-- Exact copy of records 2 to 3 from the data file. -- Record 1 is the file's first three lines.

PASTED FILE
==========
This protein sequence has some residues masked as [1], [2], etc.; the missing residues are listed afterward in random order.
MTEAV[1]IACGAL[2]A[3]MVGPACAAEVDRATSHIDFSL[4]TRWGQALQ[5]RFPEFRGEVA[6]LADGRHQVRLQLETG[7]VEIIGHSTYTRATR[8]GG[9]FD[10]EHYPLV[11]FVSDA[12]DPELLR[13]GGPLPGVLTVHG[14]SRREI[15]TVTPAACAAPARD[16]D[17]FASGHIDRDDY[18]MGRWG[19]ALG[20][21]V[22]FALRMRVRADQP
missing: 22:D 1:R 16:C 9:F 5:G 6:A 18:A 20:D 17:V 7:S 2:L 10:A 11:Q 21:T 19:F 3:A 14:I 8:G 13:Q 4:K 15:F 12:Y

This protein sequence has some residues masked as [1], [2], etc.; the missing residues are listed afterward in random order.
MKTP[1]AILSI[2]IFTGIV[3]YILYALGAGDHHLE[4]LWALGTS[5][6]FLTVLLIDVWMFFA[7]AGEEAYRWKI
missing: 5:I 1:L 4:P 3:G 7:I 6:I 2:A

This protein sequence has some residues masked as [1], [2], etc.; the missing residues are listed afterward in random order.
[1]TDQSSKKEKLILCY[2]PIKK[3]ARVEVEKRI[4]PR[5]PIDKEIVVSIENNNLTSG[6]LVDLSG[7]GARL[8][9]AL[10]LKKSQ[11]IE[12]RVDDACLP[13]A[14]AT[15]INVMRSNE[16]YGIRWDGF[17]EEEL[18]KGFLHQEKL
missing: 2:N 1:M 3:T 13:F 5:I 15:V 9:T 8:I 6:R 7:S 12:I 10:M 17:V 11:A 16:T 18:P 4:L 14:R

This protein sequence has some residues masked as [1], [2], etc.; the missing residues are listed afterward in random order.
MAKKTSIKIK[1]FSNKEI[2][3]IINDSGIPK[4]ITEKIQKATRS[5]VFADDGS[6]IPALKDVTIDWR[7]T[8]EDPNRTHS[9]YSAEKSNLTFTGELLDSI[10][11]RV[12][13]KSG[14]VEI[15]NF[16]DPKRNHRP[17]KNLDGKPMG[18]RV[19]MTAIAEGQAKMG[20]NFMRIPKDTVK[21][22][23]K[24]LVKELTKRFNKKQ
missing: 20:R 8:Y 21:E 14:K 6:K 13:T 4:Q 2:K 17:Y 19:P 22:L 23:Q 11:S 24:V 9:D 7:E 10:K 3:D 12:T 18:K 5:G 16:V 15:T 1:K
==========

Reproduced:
This protein sequence has some residues masked as [1], [2], etc.; the missing residues are listed afterward in random order.
MKTP[1]AILSI[2]IFTGIV[3]YILYALGAGDHHLE[4]LWALGTS[5][6]FLTVLLIDVWMFFA[7]AGEEAYRWKI
missing: 5:I 1:L 4:P 3:G 7:I 6:I 2:A

This protein sequence has some residues masked as [1], [2], etc.; the missing residues are listed afterward in random order.
[1]TDQSSKKEKLILCY[2]PIKK[3]ARVEVEKRI[4]PR[5]PIDKEIVVSIENNNLTSG[6]LVDLSG[7]GARL[8][9]AL[10]LKKSQ[11]IE[12]RVDDACLP[13]A[14]AT[15]INVMRSNE[16]YGIRWDGF[17]EEEL[18]KGFLHQEKL
missing: 2:N 1:M 3:T 13:F 5:I 15:V 9:T 8:I 6:R 7:S 12:I 10:M 17:V 11:A 16:T 18:P 4:L 14:R